Christianity is God's great message in the past, but is fullness is inexhaustible and it is equally His message to the present. The march of science is part of His teaching now and through all the centuries, nor can we interpret ancient revelation and read its meaning for ourselves uninfluenced by the lessons He has given to our time. The Christian revelation means life and truth for us as well as for those to whom it first came; but we thwart its living reality to us if we encumber it with intellectual or moral views that may indeed have helped men of other days, but are not an essential part of the truth and have now been left behind. This linking of eternal truth with changing views is always a peril to Christian belief. We know how Christianity was once identified with a particular view of the physical world, and it was assumed that men could not be Christian unless they believed that the earth was the center of the universe. Then those who loved Christ and loved truth had to face the trying problem of an antagonism between the two, and it was thought that the new science must involve the downfall of Christianity. There was the need for intellectual revision in Christian faith, and it was accomplished, and the faith is with us still.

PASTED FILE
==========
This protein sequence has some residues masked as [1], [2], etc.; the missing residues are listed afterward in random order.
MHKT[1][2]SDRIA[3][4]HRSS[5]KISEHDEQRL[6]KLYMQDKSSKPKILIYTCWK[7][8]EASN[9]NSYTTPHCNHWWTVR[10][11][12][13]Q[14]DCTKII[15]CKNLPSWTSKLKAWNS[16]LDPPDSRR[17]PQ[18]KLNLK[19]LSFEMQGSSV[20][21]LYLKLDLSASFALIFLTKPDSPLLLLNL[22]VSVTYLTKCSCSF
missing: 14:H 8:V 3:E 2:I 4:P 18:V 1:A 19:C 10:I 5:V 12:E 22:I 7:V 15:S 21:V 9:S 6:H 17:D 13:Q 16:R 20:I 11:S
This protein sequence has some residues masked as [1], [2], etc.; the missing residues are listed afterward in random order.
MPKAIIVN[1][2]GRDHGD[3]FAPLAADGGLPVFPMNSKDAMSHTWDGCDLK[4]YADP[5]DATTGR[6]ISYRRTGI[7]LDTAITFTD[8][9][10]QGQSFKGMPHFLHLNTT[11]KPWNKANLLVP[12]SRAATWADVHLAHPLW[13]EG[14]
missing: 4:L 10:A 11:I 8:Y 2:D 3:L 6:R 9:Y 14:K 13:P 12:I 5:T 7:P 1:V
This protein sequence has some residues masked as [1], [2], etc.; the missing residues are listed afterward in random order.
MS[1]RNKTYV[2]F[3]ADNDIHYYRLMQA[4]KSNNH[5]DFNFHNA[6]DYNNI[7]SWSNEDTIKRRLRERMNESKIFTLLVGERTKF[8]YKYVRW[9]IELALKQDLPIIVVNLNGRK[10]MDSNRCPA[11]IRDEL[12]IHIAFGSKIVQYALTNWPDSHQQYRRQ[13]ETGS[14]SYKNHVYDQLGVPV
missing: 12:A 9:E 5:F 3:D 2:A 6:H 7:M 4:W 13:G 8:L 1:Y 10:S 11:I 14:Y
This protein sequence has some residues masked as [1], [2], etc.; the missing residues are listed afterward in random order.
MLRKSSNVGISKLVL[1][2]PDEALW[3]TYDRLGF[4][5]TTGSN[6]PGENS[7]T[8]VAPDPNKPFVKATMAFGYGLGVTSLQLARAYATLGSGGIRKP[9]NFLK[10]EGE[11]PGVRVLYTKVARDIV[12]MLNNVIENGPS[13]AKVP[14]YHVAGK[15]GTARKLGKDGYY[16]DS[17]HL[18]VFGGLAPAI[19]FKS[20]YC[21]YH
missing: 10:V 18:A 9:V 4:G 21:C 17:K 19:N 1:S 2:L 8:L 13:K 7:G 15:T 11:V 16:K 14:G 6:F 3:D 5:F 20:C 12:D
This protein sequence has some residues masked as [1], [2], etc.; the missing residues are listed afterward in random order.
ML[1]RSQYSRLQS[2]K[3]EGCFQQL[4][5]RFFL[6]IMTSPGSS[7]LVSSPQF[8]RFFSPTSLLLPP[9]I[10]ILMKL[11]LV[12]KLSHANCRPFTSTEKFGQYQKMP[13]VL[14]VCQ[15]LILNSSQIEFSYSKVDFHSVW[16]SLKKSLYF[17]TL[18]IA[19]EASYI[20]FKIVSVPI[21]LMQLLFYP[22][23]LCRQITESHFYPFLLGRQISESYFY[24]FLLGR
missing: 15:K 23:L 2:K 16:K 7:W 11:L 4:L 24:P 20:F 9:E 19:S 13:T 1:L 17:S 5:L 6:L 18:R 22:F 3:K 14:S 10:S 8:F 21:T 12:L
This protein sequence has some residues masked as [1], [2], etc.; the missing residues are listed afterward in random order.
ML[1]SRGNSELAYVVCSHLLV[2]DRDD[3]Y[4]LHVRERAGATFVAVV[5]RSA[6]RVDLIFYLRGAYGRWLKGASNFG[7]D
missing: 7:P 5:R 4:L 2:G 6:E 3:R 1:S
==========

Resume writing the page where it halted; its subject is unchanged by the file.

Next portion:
It was believed once that little children dying unbaptized were condemned to unending woe. Men were able to fit this in with the current thoughts, of God, and there was no revolt of the moral sense to convince them that such a view was wrong. Such belief is impossible for us. There has been a great development and refinement in our interpretation of the character of God as crude and imperfect. We could not reconcile such ideas with our moral consciousness. There came the necessity for a moral revision in the way men held the faith, and it was accomplished, and the faith is with us still. And so we get back to the thought that larger knowledge and a more developed moral feeling cannot be reconciled with many of the views held by our ancestors in the faith, and that our traditional belief needs constant intellectual and moral revision if it is to be to us a fresh and living power. Faith is always in danger where it gets in any way severed from what that intellect accepts. When Christianity becomes associated with intellectual positions which are seen to be untrue, or the moral aspects of a Christian doctrine clash with our highest ethical feeling, then Christianity begins to lose its power over us, there is an ever-widening breach between it and what we really revere, and the supremacy of Christianity over the individual is taken by something else that is really his best. [And I am not talking about the lies of the new age movement]